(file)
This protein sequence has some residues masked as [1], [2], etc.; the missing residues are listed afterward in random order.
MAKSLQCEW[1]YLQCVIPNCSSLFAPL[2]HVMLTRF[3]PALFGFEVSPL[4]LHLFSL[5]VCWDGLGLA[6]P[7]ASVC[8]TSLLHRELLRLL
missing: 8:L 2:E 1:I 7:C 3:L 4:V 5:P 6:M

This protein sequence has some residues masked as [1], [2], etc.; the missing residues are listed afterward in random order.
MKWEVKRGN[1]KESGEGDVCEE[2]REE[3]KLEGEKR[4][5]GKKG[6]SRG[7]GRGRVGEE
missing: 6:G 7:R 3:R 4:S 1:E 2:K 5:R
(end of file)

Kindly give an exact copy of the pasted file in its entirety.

This protein sequence has some residues masked as [1], [2], etc.; the missing residues are listed afterward in random order.
MAKSLQCEW[1]YLQCVIPNCSSLFAPL[2]HVMLTRF[3]PALFGFEVSPL[4]LHLFSL[5]VCWDGLGLA[6]P[7]ASVC[8]TSLLHRELLRLL
missing: 8:L 2:E 1:I 7:C 3:L 4:V 5:P 6:M

This protein sequence has some residues masked as [1], [2], etc.; the missing residues are listed afterward in random order.
MKWEVKRGN[1]KESGEGDVCEE[2]REE[3]KLEGEKR[4][5]GKKG[6]SRG[7]GRGRVGEE
missing: 6:G 7:R 3:R 4:S 1:E 2:K 5:R